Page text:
Next Steps After Pelosi’s Announcement; Padilla Letter on CLF

Top: (left) House Speaker Nancy Pelosi (D-CA) with Leagues President and CEO Diana Dykstra; (bottom) Rep. Kevin McCarthy (R-CA) talking with local credit union leaders.
Top: (left) House Speaker Nancy Pelosi (D-CA) with Leagues President and CEO Diana Dykstra; (bottom) Rep. Kevin McCarthy (R-CA) talking with local credit union leaders.

This week, U.S. House of Representatives Speaker Nancy Pelosi (D-CA) announced she will not stand for the leadership post in the 118th Congress. Pelosi will remain in her position as the representative from her district, and she will allow the next generation of party leaders to emerge.

The California and Nevada Credit Union Leagues have had a long-lasting relationship with Pelosi.

“The Leagues appreciates Speaker Pelosi and her continual support of credit unions and the cooperative model,” said Diana Dykstra, president and CEO of the Leagues. “She has been a trusted voice to advance our charter bills, and at times she has been supportive of the importance that makes up the credit union difference.”

In 2019, Pelosi addressed a political event hosted by the Leagues and the Credit Union National Association (CUNA) on Capitol Hill, where she spent considerable time discussing the importance of credit unions as community lender of choice.

With this announcement, internal elections for various posts inside the House Democratic Caucus will begin in the next few weeks. With California’s large delegation of leaders, it’s likely at least one Californian will emerge on the new Democratic leadership team.

On the GOP side, Rep. Kevin McCarthy (R-CA) will lead the new Republican majority. His vote for speaker will commence when the 118th session begins in early January. The GOP Conference formally nominated McCarthy this week.

“He has an outstanding relationship with his local credit unions, is a proud member of multiple credit unions, and he regularly meets with the California League,” said Jeremy Empol, senior vice president of federal government affairs for the Leagues. “California will always remain a state in high leadership roles. Nevada, proportionally, will have a tremendous say in banking and financial services.”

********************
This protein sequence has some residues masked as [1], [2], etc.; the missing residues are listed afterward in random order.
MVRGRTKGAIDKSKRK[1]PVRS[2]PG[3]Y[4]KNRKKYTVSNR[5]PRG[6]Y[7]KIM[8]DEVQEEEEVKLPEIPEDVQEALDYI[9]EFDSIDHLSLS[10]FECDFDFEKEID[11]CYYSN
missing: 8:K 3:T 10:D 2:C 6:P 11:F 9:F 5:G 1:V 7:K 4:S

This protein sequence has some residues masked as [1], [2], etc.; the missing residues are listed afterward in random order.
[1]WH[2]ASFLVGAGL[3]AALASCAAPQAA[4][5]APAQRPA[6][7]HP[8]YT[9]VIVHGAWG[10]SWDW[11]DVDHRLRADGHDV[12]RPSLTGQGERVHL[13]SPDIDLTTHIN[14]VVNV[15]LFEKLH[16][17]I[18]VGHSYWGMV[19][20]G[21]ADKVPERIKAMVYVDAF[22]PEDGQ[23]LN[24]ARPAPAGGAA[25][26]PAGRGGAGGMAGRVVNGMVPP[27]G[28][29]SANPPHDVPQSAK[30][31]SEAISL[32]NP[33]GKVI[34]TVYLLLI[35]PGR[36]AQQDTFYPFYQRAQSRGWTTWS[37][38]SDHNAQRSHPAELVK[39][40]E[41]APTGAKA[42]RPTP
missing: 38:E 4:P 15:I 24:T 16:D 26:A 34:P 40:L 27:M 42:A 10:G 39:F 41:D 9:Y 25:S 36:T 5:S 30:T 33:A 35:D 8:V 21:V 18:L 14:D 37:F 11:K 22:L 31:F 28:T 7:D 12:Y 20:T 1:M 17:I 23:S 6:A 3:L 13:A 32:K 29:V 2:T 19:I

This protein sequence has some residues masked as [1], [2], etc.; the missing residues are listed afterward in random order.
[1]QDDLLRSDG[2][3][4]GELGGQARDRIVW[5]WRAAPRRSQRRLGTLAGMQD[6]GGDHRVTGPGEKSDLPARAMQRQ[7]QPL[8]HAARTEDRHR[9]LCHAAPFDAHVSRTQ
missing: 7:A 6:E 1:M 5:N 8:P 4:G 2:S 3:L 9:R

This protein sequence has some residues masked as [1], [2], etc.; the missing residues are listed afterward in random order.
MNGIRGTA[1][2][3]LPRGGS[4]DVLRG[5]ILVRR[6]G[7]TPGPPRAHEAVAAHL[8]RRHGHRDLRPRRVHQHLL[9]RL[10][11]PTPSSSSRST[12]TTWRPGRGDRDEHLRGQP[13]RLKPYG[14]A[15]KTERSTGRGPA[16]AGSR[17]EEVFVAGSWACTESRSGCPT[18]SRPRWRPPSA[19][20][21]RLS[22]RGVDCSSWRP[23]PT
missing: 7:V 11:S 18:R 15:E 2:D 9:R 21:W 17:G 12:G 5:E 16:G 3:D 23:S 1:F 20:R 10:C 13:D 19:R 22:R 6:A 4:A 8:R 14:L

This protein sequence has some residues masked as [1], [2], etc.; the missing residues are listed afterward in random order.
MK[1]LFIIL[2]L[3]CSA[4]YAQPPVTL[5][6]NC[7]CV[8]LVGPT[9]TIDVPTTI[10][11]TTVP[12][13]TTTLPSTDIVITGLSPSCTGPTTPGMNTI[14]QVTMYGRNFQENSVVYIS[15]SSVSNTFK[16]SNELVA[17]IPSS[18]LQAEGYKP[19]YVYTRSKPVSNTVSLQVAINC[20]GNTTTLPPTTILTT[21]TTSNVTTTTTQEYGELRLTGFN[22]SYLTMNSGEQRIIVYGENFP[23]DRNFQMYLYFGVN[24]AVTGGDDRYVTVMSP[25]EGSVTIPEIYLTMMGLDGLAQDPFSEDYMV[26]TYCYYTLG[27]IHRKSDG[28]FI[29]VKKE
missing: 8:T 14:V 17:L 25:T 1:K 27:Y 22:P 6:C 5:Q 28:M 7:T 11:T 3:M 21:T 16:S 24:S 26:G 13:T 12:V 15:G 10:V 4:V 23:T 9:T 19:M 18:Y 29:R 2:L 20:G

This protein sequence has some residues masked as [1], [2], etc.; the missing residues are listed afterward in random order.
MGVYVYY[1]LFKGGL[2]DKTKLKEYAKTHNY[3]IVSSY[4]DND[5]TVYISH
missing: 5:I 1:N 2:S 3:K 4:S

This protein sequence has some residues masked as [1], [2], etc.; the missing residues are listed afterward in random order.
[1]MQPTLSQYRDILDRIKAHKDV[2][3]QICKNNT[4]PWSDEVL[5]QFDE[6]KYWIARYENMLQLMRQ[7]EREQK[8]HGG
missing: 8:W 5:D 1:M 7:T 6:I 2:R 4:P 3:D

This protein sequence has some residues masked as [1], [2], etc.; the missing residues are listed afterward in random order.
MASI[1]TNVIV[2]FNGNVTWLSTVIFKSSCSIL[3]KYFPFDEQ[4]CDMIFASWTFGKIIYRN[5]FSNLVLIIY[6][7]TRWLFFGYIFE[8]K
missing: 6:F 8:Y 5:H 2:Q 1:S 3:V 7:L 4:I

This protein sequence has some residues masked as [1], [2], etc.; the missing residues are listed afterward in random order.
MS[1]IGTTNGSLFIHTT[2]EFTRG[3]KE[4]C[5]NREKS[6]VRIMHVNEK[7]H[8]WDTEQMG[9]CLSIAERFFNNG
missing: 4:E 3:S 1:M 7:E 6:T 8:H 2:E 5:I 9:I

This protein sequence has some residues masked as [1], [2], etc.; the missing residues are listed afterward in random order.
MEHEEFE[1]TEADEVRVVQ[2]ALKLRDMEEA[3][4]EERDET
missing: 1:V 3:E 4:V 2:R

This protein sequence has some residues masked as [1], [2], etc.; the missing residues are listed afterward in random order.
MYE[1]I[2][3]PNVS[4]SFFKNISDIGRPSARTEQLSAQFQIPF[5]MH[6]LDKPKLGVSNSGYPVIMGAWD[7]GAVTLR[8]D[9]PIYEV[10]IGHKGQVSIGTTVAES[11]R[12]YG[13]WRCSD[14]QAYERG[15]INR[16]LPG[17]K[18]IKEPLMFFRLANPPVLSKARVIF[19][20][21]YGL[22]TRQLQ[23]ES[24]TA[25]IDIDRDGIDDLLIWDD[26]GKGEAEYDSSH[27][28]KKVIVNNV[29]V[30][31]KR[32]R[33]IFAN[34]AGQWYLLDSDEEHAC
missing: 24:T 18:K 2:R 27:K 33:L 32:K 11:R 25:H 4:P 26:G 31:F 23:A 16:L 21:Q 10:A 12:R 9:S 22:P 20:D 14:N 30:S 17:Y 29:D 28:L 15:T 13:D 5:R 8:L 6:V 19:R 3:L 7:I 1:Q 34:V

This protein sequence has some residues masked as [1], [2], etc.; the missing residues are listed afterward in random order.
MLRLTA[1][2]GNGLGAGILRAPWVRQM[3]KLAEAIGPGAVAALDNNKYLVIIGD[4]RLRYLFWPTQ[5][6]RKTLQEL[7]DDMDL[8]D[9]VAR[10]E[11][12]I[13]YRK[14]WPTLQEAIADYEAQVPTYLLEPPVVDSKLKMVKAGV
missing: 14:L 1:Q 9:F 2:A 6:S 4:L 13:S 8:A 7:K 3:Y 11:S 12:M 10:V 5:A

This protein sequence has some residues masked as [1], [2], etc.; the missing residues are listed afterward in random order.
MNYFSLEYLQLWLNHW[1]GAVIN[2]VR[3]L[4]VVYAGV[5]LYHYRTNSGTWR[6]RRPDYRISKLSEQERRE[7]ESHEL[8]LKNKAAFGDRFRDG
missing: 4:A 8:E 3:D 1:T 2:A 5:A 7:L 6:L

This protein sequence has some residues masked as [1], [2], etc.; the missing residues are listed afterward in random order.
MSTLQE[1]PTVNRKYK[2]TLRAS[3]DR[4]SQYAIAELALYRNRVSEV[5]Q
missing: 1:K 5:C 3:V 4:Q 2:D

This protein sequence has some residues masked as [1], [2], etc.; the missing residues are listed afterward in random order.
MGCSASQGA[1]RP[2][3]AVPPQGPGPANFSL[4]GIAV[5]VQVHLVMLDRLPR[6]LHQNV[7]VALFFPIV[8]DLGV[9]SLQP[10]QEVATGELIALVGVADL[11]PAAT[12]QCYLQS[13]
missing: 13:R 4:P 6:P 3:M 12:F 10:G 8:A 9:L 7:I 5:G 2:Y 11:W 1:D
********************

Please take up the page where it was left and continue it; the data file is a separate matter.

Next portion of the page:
Central Liquidity Facility & NCUA Borrowing Authority
With the U.S. mid-term elections mostly in the rearview mirror, Congress has returned to Washington, D.C. to begin wrapping up national priorities. For credit unions, a few items remain, including extending the borrowing authority of the National Credit Union Administration’s Central Liquidity Facility (CLF).

Under the initial COVID-19 pandemic response bill (the CARES Act of 2020), the CLF’s borrowing authority was extended to ensure the NCUA was never in a situation where liquidity would be constrained. As that package and its extension have since expired, the Leagues and CUNA are seeking (at minimum) a one-year extension. What is specifically being targeted is the member-agent authority, which allows corporate credit unions to act as an agent of the CLF.

Rep. Maxine Waters (D-CA), chair of the House Financial Services Committee, passed a similar bill (H.R. 3958) last year, which was included in the House-passed version of the National Defense Authorization Act (NDAA).

To ensure this piece is completed, the Leagues and CUNA have been working with Sens. Alex Padilla (D-CA) and Kevin Cramer (R-ND) on a letter to the appropriate committee chairs requesting inclusion in any end-of-the-year legislative package. The senators just sent out their joint letter this past week, addressed to chairs of our nation’s House of Representatives and Senate banking committees and specifically targeting member-agent authority.

This will help in the discussions. With NCUA Board Chair Todd Harper testifying before each banking committee this past week, the letter from Padilla and Cramer is perfectly timed.

Remaining priorities for credit unions currently also include increasing loan maturities for federal credit unions, modernizing board meeting requirements for federal credit unions, and expanding field-of-membership in banking deserts within low-income communities regardless of charter type. The Leagues are also playing defense against any harmful provision regarding credit card interchange fees.

The congressional session will likely conclude sometime in mid-to-late December.

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